Details

Towards Post-Native-Speakerism


Towards Post-Native-Speakerism

Dynamics and Shifts
Intercultural Communication and Language Education

von: Stephanie Ann Houghton, Kayoko Hashimoto

107,09 €

Verlag: Springer
Format: PDF
Veröffentl.: 05.12.2017
ISBN/EAN: 9789811071621
Sprache: englisch

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Beschreibungen

This book probes for a post-native-speakerist future. It explores the nature of (English and Japanese) native-speakerism in the Japanese context, and possible grounds on which language teachers could be employed if native-speakerism is rejected (i.e., what are the language teachers of the future expected to do, and be, in practice?). It reveals the problems presented by the native-speaker model in foreign language education by exploring individual teacher-researcher narratives related to workplace experience and language-based inclusion/exclusion, as well as Japanese native-speakerism in the teaching of Japanese as a foreign language. It then seeks solutions to the problems by examining the concept of post-native-speakerism in relation to multilingual perspectives and globalisation generally, with a specific focus on education.
Part I Individual Teacher-Researcher Narratives related to Workplace Experience and Language-Based Inclusion/Exclusion.- 1 Overcoming institutional native-speakerism: The experience of one teacher.- 2 Native-Speakerism in Japanese junior high schools: A stratified look into teacher narratives.- 3 "They were American but shy!": Japanese university students' encounter with local students in Hawai'i.- Part II Japanese Native-Speakerism in Teaching Japanese as a Foreign Language.- 4 "Mother Tongue Speakers" or "Native Speakers"?: Assumptions surrounding the teaching of Japanese as a foreign language in Japan.- 5 Native-Speakerism perceived by "Non-Native-Speaking" Teachers of Japanese in Hong Kong.- 6 Japanese native speaker teachers at high schools in South Korea and Thailand.- 7 Japanese native speakers' perceptions of non-native speakers: Communication between Japanese medical professionals and economic partnership agreement (EPA) nurse trainees.- Part III Post-Native-Speakerism: Multilingual perspectives and globalisation.- 8 A multilingual paradigm in language education: What it means for language teachers.- 9 Going Beyond Native-Speakerism: Theory and practice from an international perspective.- 10 Jumping Scale in the World-System with English as a Lingua Franca: Branding, post-native-speakerism, and the meaning of "A Singapore".- Part IV Post-Native-Speakerism in English Language Education.- 11 The Persistence of Native Speakerism in Japanese Senior High School Curriculum Reform: Team teaching in the "English in English" initiative.- 12 Pedagogy for the Post-Native-Speakerist Teacher of English.- 13 The Integration of ELF and Social Networking into ELT: An ethnographic survey.
Stephanie Ann Houghton PhD is an Associate Professor of Intercultural Communication at Saga University in Japan. She has published multiple academic books and articles in peer-reviewed international journals. She is co-editor of the book series Intercultural Communication and Language Education (Springer) with Melina Porto. Centring on the development of intercultural communicative competence, her main research areas include intercultural dialogue, native-speakerism and citizenship education. Her publications include (forthcoming) Beyond Native-Speakerism: Current Explorations and Future Visions, co-authored with D.J. Rivers and Kayoko Hashimoto (Routledge).Kayoko Hashimoto is a Lecturer at the School of Languages and Cultures, The University of Queensland in Australia. Her main research areas are language policies and Japan’s educational policies. Her publications include (forthcoming) Beyond Native-Speakerism: Current Explorations and Future Visions, co-authored with S.A. Houghton and D.J. Rivers, Routledge; and “The Japanisation of English language education: promotion of the national language within foreign language policy” in Language polices in education: Critical issues, Second edition edited by J. W. Tollefson (2013). She has been the Language and Education Thematic & Review editor for Asian Studies Review since 2013.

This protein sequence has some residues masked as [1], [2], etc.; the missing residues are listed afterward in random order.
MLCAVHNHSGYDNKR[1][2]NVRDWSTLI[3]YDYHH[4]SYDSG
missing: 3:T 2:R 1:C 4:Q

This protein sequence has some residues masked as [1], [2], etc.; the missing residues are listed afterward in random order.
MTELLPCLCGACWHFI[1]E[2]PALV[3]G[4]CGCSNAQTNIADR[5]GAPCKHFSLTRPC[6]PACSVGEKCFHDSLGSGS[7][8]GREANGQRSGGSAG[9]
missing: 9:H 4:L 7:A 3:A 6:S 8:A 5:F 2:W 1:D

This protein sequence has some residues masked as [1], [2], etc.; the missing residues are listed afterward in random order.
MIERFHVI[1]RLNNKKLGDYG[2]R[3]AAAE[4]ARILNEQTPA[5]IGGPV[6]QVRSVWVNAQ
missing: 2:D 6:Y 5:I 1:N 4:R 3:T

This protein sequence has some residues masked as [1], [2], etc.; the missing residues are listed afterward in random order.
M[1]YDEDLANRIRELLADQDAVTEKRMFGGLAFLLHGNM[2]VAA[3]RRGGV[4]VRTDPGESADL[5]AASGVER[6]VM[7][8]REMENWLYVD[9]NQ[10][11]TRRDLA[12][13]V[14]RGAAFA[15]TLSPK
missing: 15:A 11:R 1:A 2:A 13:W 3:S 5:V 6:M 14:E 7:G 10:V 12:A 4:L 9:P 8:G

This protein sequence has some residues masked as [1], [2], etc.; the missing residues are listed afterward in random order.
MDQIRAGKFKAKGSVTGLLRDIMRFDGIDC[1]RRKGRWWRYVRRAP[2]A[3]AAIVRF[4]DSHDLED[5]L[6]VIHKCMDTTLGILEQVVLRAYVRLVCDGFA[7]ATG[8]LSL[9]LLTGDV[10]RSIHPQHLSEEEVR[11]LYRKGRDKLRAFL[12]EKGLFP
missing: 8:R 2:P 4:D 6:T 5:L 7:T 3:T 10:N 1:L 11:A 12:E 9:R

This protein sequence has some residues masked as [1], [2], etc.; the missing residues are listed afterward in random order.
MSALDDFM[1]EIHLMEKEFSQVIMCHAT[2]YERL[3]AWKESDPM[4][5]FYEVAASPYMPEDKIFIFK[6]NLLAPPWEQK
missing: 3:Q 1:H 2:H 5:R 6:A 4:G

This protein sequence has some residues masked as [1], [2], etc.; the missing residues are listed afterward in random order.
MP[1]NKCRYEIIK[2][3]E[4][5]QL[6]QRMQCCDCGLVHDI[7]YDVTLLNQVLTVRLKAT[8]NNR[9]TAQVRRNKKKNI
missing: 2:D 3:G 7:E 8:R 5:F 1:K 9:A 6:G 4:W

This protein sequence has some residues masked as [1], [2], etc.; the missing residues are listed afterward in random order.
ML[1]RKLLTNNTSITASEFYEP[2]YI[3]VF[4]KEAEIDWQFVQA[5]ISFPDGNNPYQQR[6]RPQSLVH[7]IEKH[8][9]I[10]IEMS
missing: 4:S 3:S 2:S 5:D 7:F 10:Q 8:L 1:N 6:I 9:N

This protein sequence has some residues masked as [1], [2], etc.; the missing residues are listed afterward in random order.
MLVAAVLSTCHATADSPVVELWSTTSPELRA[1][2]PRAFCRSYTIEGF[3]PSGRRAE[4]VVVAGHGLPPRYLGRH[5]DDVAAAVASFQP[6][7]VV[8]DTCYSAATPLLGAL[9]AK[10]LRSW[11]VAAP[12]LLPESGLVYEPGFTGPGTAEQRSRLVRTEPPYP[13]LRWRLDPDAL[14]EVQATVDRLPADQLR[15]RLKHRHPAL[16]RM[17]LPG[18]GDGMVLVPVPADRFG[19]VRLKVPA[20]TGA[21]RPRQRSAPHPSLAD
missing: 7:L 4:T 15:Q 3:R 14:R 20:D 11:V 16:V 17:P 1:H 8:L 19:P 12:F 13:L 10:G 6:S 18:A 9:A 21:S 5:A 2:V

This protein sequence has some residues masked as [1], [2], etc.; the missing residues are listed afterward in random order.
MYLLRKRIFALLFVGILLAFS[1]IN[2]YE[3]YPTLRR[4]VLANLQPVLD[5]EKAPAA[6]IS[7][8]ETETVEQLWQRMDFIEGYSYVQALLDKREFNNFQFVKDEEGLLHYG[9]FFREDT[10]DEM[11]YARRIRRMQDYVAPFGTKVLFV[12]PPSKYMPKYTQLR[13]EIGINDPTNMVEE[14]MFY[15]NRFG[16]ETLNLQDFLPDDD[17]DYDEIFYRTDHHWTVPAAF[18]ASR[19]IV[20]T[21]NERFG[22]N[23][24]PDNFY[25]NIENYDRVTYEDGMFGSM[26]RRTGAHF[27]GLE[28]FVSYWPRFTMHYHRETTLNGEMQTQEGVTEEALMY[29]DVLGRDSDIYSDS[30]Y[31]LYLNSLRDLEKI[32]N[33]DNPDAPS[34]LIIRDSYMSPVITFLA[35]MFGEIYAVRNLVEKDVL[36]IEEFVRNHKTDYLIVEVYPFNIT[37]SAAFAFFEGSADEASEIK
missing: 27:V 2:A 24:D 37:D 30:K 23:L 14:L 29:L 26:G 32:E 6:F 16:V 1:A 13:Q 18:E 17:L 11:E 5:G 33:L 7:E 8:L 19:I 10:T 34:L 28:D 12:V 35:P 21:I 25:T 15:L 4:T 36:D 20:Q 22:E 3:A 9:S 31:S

This book probes for a post-native-speakerist future. It explores the nature of (English and Japanese) native-speakerism in the Japanese context, and possible grounds on which language teachers could be employed if native-speakerism is rejected (i.e., what are the language teachers of the future expected to do, and be, in practice?). It reveals the problems presented by the native-speaker model in foreign language education by exploring individual teacher-researcher narratives related to workplace experience and language-based inclusion/exclusion, as well as Japanese native-speakerism in the teaching of Japanese as a foreign language. It then seeks solutions to the problems by examining the concept of post-native-speakerism in relation to multilingual perspectives and globalisation generally, with a specific focus on education.
Explores problems presented by the native-speaker model in foreign-language educationSeeks solutions to the problems presented by the native-speaker model in foreign- language educationDocuments some of the shifts underway from native-speakerism to post-native-speakerism

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